But the election of Donald Trump and our inept response to the coronavirus has reversed much of that. Even when we were the arrogant and galumphing superpower—a continuation of the Ugly American stereotype from the 1950s—we were always seen as competent. Yes, we were headstrong and naive, but we got things done. Now, thanks to the combination of Trump’s much-mocked America First doctrine and his administration’s chaotic and chuckleheaded response to the coronavirus, the Trump administration has recast our brand in a new way: the bungling superpower. The country that created the iPhone could not figure out how to manufacture enough cotton swabs. While Germany is led by a woman with a doctorate in quantum chemistry, the U.S. president was suggesting that people inject disinfectant to cure the virus.

Nursing, by Jeff Conway

Last week, in a rare move in its nearly 200-year history, the distinguished British medical journal The Lancet published an editorial saying that the U.S. had fallen from what it once was, the gold standard in disease detection and control, and must not reelect a president who prized partisanship above science. A poll in France earlier this month found that Angela Merkel, and not the American president, was overwhelmingly regarded as the leader of the free world. Only 2% of those polled said Trump was heading in the right direction. A Bosnian TV journalist proclaimed that the White House was dysfunctional and America was beginning to resemble the Balkans. The Balkans.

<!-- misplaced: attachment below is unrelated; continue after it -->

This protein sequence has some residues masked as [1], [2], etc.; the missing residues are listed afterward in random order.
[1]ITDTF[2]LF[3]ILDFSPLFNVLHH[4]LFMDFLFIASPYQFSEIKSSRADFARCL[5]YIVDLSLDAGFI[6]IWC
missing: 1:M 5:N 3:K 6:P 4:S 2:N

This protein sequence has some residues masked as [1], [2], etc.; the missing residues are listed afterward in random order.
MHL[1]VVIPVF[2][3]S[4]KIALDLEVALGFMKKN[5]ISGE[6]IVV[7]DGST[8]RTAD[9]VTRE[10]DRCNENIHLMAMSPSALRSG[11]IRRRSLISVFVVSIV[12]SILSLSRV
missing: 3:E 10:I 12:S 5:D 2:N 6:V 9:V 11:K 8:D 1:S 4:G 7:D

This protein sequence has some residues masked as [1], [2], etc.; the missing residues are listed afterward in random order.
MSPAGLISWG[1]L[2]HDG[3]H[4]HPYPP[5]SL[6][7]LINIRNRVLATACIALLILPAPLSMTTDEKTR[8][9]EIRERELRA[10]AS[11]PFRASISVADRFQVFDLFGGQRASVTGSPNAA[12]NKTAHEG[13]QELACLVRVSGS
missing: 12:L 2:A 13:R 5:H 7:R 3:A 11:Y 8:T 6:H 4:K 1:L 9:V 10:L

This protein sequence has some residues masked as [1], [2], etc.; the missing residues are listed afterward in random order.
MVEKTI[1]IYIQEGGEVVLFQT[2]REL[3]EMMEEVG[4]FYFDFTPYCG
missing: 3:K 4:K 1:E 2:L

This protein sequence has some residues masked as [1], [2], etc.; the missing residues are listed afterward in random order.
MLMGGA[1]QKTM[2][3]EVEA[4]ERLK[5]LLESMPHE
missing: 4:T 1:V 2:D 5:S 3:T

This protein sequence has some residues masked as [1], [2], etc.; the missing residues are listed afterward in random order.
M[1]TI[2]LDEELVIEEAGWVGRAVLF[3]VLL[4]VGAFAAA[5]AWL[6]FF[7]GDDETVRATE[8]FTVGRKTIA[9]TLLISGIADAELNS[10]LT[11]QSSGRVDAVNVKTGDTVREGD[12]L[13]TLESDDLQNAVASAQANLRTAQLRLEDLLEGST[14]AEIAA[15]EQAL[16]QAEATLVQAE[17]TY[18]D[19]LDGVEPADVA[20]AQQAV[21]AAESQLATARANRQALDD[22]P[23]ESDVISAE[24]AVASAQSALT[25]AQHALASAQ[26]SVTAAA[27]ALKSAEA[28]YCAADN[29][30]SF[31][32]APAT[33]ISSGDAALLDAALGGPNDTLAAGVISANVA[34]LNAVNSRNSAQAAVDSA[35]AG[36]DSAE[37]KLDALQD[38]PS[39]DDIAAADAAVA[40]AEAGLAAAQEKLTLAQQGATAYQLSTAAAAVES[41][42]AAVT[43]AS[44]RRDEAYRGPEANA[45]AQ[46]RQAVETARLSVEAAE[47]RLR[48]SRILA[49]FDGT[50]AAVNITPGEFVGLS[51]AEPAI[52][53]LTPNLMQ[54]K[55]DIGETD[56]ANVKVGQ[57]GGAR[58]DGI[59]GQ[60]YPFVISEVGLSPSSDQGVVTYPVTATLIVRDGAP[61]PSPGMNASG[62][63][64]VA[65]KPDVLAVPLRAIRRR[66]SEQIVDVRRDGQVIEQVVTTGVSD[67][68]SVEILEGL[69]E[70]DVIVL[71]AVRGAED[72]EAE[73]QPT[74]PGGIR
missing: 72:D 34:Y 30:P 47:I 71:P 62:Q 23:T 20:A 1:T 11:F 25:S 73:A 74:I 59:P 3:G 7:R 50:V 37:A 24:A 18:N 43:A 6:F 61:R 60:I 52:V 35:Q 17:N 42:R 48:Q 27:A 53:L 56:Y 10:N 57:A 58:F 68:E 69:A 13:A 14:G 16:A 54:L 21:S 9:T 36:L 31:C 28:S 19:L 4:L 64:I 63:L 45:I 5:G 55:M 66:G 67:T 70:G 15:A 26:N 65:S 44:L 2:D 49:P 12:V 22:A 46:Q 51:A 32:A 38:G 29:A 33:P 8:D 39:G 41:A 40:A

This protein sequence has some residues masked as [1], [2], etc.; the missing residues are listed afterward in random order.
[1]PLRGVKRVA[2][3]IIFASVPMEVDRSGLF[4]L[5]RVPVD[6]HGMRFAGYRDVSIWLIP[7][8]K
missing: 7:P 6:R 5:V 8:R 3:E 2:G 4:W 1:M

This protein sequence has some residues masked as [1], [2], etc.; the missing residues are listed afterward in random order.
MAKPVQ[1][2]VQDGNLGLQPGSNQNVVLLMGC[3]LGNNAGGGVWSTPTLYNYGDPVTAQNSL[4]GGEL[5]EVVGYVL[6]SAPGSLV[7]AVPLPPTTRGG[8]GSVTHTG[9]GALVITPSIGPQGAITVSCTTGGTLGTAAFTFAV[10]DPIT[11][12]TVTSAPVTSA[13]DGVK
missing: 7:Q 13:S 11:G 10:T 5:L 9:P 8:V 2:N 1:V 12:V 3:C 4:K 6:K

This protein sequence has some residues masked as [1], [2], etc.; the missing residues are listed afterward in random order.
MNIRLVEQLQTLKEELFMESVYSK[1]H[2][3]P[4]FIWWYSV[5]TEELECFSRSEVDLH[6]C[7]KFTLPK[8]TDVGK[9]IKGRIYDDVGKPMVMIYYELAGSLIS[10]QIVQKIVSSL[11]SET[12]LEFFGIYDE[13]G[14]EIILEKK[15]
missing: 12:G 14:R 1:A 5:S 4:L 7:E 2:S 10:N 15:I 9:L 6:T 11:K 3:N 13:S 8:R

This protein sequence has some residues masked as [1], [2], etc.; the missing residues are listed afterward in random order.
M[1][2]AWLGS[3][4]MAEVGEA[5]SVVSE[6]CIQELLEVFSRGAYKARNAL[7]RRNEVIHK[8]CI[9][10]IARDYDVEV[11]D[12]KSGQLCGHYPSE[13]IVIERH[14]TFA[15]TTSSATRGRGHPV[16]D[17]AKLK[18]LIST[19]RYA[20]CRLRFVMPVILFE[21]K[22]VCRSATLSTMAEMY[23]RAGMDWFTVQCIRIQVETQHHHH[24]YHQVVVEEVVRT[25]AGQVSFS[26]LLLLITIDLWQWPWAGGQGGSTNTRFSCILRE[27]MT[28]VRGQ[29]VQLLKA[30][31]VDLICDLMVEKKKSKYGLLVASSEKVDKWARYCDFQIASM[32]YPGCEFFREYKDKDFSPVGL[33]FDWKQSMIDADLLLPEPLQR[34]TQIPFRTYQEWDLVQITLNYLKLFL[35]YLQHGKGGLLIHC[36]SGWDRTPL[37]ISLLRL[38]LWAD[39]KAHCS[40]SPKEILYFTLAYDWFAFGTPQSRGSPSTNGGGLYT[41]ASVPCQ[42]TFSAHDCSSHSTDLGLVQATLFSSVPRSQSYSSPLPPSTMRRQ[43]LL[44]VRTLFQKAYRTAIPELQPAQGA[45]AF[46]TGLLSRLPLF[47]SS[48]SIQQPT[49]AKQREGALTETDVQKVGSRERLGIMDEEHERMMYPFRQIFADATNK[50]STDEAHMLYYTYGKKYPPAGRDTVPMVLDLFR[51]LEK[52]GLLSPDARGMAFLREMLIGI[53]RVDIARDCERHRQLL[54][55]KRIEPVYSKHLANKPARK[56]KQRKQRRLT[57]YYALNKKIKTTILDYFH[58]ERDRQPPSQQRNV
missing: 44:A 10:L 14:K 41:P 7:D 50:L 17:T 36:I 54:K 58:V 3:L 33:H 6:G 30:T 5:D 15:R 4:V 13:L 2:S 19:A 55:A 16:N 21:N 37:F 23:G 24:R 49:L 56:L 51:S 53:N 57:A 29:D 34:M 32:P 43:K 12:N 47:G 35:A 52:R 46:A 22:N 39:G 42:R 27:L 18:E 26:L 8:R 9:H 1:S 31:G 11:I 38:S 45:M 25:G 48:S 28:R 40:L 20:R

Many people have cited the line from the Irish Times that “the world has loved, hated, and envied the U.S. Now, for the first time, we pity it.” That’s not quite right. The emotion is not pity, but schadenfreude: people around the world are taking a secret pleasure in the U.S.’s ineptitude. They feel the U.S is getting payback for its self-righteousness, boasting, and incessant lecturing. It’s karmic retribution, not pity.

But there’s a greater and more existential threat to American influence than the scorn people around the world have for Trumpism: it is the increasing non-essentialness of America among nations and the discrediting of the American model of governance and capitalism.

Bloomberg reports on a study that shows that Covid Patients Testing Positive After Recovery Aren’t Infectious.

Researchers are finding evidence that patients who test positive for the coronavirus after recovering aren’t capable of transmitting the infection, and could have the antibodies that prevent them from falling sick again.

Gregg Chadwick, Nurses and therapy dog

Scientists from the Korean Centers for Disease Control and Prevention studied 285 Covid-19 survivors who had tested positive for the coronavirus after their illness had apparently resolved, as indicated by a previous negative test result. The so-called re-positive patients weren’t found to have spread any lingering infection, and virus samples collected from them couldn’t be grown in culture, indicating the patients were shedding non-infectious or dead virus particles.

The findings, reported late Monday, are a positive sign for regions looking to open up as more patients recover from the pandemic that has sickened at least 4.8 million people. The emerging evidence from South Korea suggests those who have recovered from Covid-19 present no risk of spreading the coronavirus when physical distancing measures are relaxed.